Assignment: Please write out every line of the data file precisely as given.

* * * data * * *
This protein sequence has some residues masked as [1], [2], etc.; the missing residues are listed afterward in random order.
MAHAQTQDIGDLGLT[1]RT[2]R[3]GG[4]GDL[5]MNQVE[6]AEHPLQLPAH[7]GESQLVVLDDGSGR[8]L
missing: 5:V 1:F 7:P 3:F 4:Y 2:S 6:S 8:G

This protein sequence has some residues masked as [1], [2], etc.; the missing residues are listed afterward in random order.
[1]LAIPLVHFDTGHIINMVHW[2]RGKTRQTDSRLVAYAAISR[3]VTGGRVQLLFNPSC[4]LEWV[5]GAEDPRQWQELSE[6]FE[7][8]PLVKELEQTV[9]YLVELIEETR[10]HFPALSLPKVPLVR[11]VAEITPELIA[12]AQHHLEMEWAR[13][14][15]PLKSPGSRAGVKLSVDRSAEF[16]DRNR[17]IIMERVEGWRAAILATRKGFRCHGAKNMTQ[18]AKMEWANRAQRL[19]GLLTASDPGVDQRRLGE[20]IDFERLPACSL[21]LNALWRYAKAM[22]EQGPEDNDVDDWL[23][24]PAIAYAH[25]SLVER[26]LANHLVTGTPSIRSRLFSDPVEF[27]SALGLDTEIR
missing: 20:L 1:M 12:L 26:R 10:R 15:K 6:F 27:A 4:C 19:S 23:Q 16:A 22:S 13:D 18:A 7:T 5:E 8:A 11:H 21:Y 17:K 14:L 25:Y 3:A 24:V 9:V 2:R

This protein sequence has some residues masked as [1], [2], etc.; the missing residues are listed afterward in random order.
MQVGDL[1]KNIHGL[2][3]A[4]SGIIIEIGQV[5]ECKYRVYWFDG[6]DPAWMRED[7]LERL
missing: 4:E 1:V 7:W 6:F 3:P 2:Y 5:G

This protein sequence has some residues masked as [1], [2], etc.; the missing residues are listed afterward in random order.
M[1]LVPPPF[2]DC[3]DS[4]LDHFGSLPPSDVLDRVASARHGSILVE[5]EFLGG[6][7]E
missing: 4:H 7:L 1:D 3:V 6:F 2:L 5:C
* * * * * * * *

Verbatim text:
This protein sequence has some residues masked as [1], [2], etc.; the missing residues are listed afterward in random order.
MAHAQTQDIGDLGLT[1]RT[2]R[3]GG[4]GDL[5]MNQVE[6]AEHPLQLPAH[7]GESQLVVLDDGSGR[8]L
missing: 5:V 1:F 7:P 3:F 4:Y 2:S 6:S 8:G

This protein sequence has some residues masked as [1], [2], etc.; the missing residues are listed afterward in random order.
[1]LAIPLVHFDTGHIINMVHW[2]RGKTRQTDSRLVAYAAISR[3]VTGGRVQLLFNPSC[4]LEWV[5]GAEDPRQWQELSE[6]FE[7][8]PLVKELEQTV[9]YLVELIEETR[10]HFPALSLPKVPLVR[11]VAEITPELIA[12]AQHHLEMEWAR[13][14][15]PLKSPGSRAGVKLSVDRSAEF[16]DRNR[17]IIMERVEGWRAAILATRKGFRCHGAKNMTQ[18]AKMEWANRAQRL[19]GLLTASDPGVDQRRLGE[20]IDFERLPACSL[21]LNALWRYAKAM[22]EQGPEDNDVDDWL[23][24]PAIAYAH[25]SLVER[26]LANHLVTGTPSIRSRLFSDPVEF[27]SALGLDTEIR
missing: 20:L 1:M 12:L 26:R 10:R 15:K 6:F 27:A 4:C 19:S 23:Q 16:A 22:S 13:D 18:A 7:T 5:E 8:A 11:H 21:Y 17:K 14:L 25:Y 3:A 24:V 9:V 2:R

This protein sequence has some residues masked as [1], [2], etc.; the missing residues are listed afterward in random order.
MQVGDL[1]KNIHGL[2][3]A[4]SGIIIEIGQV[5]ECKYRVYWFDG[6]DPAWMRED[7]LERL
missing: 4:E 1:V 7:W 6:F 3:P 2:Y 5:G

This protein sequence has some residues masked as [1], [2], etc.; the missing residues are listed afterward in random order.
M[1]LVPPPF[2]DC[3]DS[4]LDHFGSLPPSDVLDRVASARHGSILVE[5]EFLGG[6][7]E
missing: 4:H 7:L 1:D 3:V 6:F 2:L 5:C